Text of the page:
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From Martin Sebor <>
Subject Re: fails on AIX
Date Fri, 02 Nov 2007 21:50:43 GMT
Travis Vitek wrote:
> Martin Sebor wrote:
>>> That said, what is the appropriate solution? Should we just pad the type
>>> out
>>> to the correct size,
>> Yes. As Farid says, the XLC exception and ours must have the same
>> size.
> Is this a binary compatible change? I've always believed changing the size
> of a type breaks binary compatibility, but if the the special functions are
> no-op, I'm thinking it might be safe.

No, it's not binary compatible, and neither is the status quo
(i.e., stdcxx 4.2.0 and most likely all previous versions of
stdcxx on AIX) is binary incompatible with the AIX runtime.
The only reason why I suspect no one has noticed it yet is
most likely because runtime exceptions are relatively rare
and perhaps also because the context where the stack
corruption occurs is either benign, recoverable, or gets
chalked up to cosmic rays.

I was going to go on and say that the incompatibility caused
by the fix won't be detectable because it simply fixes an
already existing incompatibility (with the runtime) when I
realized that there are many more (user-defined) exception
classes that are unrelated to the runtime exceptions. So by
fixing the incompatibility with the runtime we will be
breaking compatibility with user-defined classes...

> Martin Sebor wrote:
>>> I guess I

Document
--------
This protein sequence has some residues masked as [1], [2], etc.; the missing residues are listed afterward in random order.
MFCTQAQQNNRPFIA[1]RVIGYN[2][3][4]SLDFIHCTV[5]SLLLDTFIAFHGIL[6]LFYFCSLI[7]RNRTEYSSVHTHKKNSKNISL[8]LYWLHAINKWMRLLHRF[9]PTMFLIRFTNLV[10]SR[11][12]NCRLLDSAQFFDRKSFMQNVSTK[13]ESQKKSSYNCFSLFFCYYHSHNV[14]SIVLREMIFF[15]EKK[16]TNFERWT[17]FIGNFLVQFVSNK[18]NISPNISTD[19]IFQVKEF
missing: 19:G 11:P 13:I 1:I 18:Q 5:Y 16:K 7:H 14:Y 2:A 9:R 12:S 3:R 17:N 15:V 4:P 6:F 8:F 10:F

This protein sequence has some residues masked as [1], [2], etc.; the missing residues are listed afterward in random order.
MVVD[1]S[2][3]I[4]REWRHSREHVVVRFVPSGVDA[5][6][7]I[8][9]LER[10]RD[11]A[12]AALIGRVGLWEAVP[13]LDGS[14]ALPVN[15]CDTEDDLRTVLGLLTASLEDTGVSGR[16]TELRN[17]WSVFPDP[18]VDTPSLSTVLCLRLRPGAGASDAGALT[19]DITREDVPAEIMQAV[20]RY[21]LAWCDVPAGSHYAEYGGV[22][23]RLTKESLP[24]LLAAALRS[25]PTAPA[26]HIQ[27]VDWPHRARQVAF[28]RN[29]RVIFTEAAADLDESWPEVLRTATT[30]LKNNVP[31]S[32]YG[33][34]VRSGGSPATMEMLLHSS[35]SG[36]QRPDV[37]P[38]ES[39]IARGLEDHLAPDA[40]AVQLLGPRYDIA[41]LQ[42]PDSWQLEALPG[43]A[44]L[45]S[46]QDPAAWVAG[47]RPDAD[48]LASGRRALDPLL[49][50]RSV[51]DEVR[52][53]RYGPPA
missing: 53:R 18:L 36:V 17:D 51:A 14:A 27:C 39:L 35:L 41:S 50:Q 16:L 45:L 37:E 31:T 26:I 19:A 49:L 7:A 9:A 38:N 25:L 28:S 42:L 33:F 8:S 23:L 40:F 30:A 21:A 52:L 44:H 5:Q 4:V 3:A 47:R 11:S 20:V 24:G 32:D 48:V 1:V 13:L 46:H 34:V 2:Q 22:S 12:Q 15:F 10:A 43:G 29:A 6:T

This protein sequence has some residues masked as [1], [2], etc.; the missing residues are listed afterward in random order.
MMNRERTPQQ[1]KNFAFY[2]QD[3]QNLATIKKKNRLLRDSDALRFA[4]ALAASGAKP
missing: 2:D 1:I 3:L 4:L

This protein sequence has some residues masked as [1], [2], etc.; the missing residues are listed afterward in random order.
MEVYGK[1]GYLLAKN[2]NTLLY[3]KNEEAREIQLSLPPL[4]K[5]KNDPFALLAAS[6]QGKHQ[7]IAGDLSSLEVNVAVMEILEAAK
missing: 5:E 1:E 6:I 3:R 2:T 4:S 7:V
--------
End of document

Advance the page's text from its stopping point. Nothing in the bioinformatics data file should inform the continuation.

>>> would understand if I had got a linker error complaining of mulitply
>>> defined
>>> symbols, but I don't.
>> This (the interface between the language runtime and the library)
>> is the most difficult area of the library for independent library
>> authors like us to get right. We can't help but make assumptions
>> about the runtime. Some are based on our inspection of the native
>> library headers (which may change in subtle but sometimes
>> important ways from one release to another), others we try to
>> automate (the detection of the special member functions of the
>> exception classes). Both approaches are fraught with peril.
> Okay. So the appropriate solution is to modify the exception header to have
> the correct size. As I mentioned, I think I can easily write a config test
> to determine the necessary pad and apply it. Is that a better approach?

You mean as opposed to conditionally hardcoding it for XLC?
I'm not sure it's worth the trouble, although the information
would be useful in the test suite to verify that our size is
the same as the runtime classes.

> At the very least I'd like to determine the size of the runtime library
> version of std::exception and then add a test that will check the size
> matches up with the size of the type we are providing. That way we have a
> way to be notified of the problem in the future instead of having to find it
> the hard way.

That's a good idea. In fact, I think there is a need for a class
of tests (configuration and/or otherwise) that are *required* to
pass in order to put out a release. Otherwise, unless we implement
a no-test-failures policy, we will risk putting out badly broken


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